but then you have to think it doesn’t make sense with the clinical picture they're painting
and it does in this case because fetal alcohol syndrome does have a strong association with cognitive and behavioral difficulties
which is what we are seeing in this patient.
Well, of course, you can't diagnose fetal alcohol syndrome just by getting a bit of a story,
you need some family history but the clinical morphology in the story really tied together
and we can feel confident about the diagnosis.
Now that we know the diagnosis is fetal alcohol syndrome, we have to come up with the associated symptoms.
Now, of course, fetal alcohol syndrome has distinctive facial features that were described in the question stem.
But these people or patients excuse me, can also have deformities of their joints, their limbs, and their fingers.
They can have heart defects such as atrial septal defects or ventricular septal defects.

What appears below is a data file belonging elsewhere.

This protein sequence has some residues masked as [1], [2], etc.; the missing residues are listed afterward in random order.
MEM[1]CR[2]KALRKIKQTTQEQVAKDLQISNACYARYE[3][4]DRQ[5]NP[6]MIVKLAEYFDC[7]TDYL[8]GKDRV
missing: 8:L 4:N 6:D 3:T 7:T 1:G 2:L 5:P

They can have difficulties with vision but not complete blindness or cataracts and they can have difficulties with hearing,
but again not complete deafness, what they do have is social and behavioral issues that’s described in this patient
and they even have CNS problems such as difficulty with memory and problem solving skills.
So really, the associated deficits with fetal alcohol syndrome are really quite various.
Now that we have seen the associated symptoms and defects that are associated with fetal alcohol syndrome,
we need to try to pair something with the answer choices.
And here we’ll see Answer choice A as being the most appropriate answer of a holosystolic murmur